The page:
How Much Brisket Per Person

How much brisket per person: Fail-proof Tips for a Hassle-Free BBQ Party (Plus Discover Ways to Cook Brisket)

So you finally decided it is time to cook some brisket for your next get-together. Knowing how much brisket should be enough to everyone satisfied is not an easy task.

We have put together a complete guide to making your brisket BBQ Party planning hassle-free and coming up with the right amount of brisket.

Summary (In a Hurry?)

●   In general, you can plan for ½ pound of cooked brisket or 1 pound of raw brisket per person.

●  Adjust the portion size depending on the age groups and number of your guests, type and time of day, type of cut and cooking method for the brisker, and the other items in the menu.

● It always pays to buy more brisket than your expected consumption because it is easier to address leftover brisket than run out of food to serve in the middle of the party.

What is a brisket?

A brisket is a cut of beef or veal that is from the breast or lower chest.

It can be intimidating to tackle this cut for home cooks because cooking requires a great deal of effort and technique.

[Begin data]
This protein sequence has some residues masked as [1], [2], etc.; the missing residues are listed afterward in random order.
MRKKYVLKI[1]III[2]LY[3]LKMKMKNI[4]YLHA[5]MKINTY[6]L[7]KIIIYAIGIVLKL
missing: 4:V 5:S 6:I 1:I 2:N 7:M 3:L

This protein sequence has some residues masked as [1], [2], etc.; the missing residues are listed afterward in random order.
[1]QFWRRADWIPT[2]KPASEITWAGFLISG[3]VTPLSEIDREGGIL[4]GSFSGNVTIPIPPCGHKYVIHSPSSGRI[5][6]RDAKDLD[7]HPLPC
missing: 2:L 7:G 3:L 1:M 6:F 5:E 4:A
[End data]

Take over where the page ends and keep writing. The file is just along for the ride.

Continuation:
Be it the more fatty or lean part, both contain a lot of connective tissues that make the cut tough and require low-temperature slow cooking to become tender.

In the US, it can be traced to the southern Texas indigenous Indians and is now inseparable from the Texan culture.

You can also probably very quickly associate the beef brisket to Jewish cooking because they serve this on several holidays.

Different cultures around the world have already established their own methods of tackling this meat cut.

  • Who and how many will be your guests?

The first step is always to take a look at your guest list. Take note of the number of people and place them under certain age groups.

  • Are your guests going to be mostly kids, teenagers, or adults?

Different age groups tend to have very different appetites.

Kids will eat significantly less meat compared to adults while sporty teenagers can be big eaters and consume more than average adults.

What if you have a mix of kids, adults, and teens as guests? You can choose to halve the headcount for kids because they eat light compared to the average adult.

You may have to put in extra servings as an allowance for the sporty teens.